Reams of hiccoughing platitudes lodged in the pigeon-holes of the Home Office by all the gentlemen clerks and gentlemen farmers of the world cannot mend this.  While the Indian villager has to maintain the glorious phantasmagoria of an imperial policy, while he has to support legions of scarlet soldiers, golden chuprassies, purple politicals, and green commissions, he must remain the hunger-stricken, overdriven phantom he is.

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      While the eagle of Thought rides the tempest in scorn,
      Who cares if the lightning is burning the corn?

If Old England is going to maintain her throne and her swagger in our vast Orient she ought to pay up like a—­man, I was going to say; for, according to the old Sanscrit proverb, “You can get nothing for nothing, and deuced little for a halfpenny.”  These unpaid-for glories bring nothing but shame.

But even the poor Indian cultivator has his joys beneath the clouds of Revenue Boards and Famine Commissions.  If we look closely at his life we may see a soft glory resting upon it.  I am not Mr. Caird, and I do not intend entering into the technical details of agriculture—­“Quid de utilitate loquar stercorandi?”—­but I would say something of that sweetness which a close communion with earth and heaven must shed upon the silence of lonely labour in the fields.  God is ever with the cultivator in all the manifold sights and sounds of this marvellous world of His.  In that mysterious temple of the Dawn, in which we of noisy mess-rooms, heated courts, and dusty offices are infrequent worshippers, the peasant is a priest.  There he offers up his hopes and fears for rain and sunshine; there he listens to the anthems of birds we rarely hear, and interprets auguries that for us have little meaning.

The beast of prey skulking back to his lair, the stag quenching his thirst ere retiring to the depths of the forest, the wedge of wild fowl flying with trumpet notes to some distant lake, the vulture hastening in heavy flight to the carrion that night has provided, the crane flapping to the shallows, and the jackal shuffling along to his shelter in the nullah, have each and all their portent to the initiated eye.  Day, with its fierce glories, brings the throbbing silence of intense life, and under flickering shade, amid the soft pulsations of Nature, the cultivator lives his daydream.  What there is of squalor, and drudgery, and carking care in his life melts into a brief oblivion, and he is a man in the presence of his God with the holy stillness of Nature brooding over him.  With lengthening shadows comes labour and a re-awaking.  The air is once more full of all sweet sounds, from the fine whistle of the kite, sailing with supreme dominion through the azure depths of air, to the stir and buzzing chatter of little birds and crickets among the leaves and grass.  The egret has resumed his fishing in the tank where the rain is stored for the poppy and sugarcane fields, the sand-pipers bustle along the margin, or wheel in little silvery clouds over the bright waters, the gloomy cormorant sits alert on the stump of a dead date-tree, the little black divers hurry in and out of the weeds, and ever and anon shoot under the water in hot quest of some tiny fish; the whole machinery of life and death is in full play, and our villager shouts to his patient oxen and lives his life.  Then gradual darkness, and food with homely joys, a little talk, a little tobacco, a few sad songs, and kindly sleep.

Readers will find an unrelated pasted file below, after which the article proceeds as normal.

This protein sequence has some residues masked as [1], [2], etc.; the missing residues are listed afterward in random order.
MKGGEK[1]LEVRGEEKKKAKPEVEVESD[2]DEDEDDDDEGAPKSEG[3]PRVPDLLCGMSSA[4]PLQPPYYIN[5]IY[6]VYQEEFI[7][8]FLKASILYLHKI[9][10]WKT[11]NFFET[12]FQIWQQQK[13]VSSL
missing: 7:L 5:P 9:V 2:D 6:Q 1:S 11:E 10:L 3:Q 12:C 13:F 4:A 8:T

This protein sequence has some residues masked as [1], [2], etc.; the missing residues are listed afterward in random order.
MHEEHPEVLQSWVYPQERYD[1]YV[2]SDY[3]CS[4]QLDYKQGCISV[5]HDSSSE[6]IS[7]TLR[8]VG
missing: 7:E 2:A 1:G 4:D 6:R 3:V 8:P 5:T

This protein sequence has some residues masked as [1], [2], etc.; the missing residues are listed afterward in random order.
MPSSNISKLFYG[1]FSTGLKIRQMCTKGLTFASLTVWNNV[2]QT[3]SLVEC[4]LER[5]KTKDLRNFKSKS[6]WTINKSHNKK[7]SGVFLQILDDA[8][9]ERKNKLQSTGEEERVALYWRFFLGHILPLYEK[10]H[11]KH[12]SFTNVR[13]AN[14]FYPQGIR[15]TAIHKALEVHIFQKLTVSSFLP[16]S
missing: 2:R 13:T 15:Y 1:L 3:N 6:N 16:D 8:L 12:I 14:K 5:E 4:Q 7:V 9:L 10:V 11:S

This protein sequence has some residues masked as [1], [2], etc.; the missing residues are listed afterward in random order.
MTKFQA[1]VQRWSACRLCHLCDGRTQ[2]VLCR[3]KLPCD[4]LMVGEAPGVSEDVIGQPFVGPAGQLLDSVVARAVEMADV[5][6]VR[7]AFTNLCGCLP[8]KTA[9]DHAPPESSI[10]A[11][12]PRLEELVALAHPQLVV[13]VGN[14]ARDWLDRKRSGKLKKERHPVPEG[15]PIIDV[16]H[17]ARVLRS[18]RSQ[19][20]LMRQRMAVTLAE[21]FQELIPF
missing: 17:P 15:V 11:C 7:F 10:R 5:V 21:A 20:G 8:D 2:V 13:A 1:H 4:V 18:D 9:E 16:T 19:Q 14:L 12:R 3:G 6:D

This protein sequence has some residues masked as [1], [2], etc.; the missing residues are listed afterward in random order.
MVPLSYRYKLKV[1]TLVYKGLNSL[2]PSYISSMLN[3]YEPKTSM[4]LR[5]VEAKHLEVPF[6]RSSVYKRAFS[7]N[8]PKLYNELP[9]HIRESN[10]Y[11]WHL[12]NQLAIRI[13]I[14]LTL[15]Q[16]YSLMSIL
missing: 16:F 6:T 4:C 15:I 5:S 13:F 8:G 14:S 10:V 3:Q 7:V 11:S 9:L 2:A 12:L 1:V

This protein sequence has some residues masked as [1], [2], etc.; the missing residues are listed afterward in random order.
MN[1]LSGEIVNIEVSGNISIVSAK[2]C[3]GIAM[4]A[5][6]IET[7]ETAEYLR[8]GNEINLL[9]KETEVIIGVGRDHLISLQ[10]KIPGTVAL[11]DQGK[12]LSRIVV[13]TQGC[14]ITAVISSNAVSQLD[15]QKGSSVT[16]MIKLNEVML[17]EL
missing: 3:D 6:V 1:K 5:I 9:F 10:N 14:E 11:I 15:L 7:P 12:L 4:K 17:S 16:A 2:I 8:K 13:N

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The villages are of immemorial antiquity; their names, their traditions, their hereditary offices have come down out of the dim past through countless generations.  History sweeps over them with her trampling armies and her conquerors, her changing dynasties and her shifting laws—­sweeps over them and leaves them unchanged.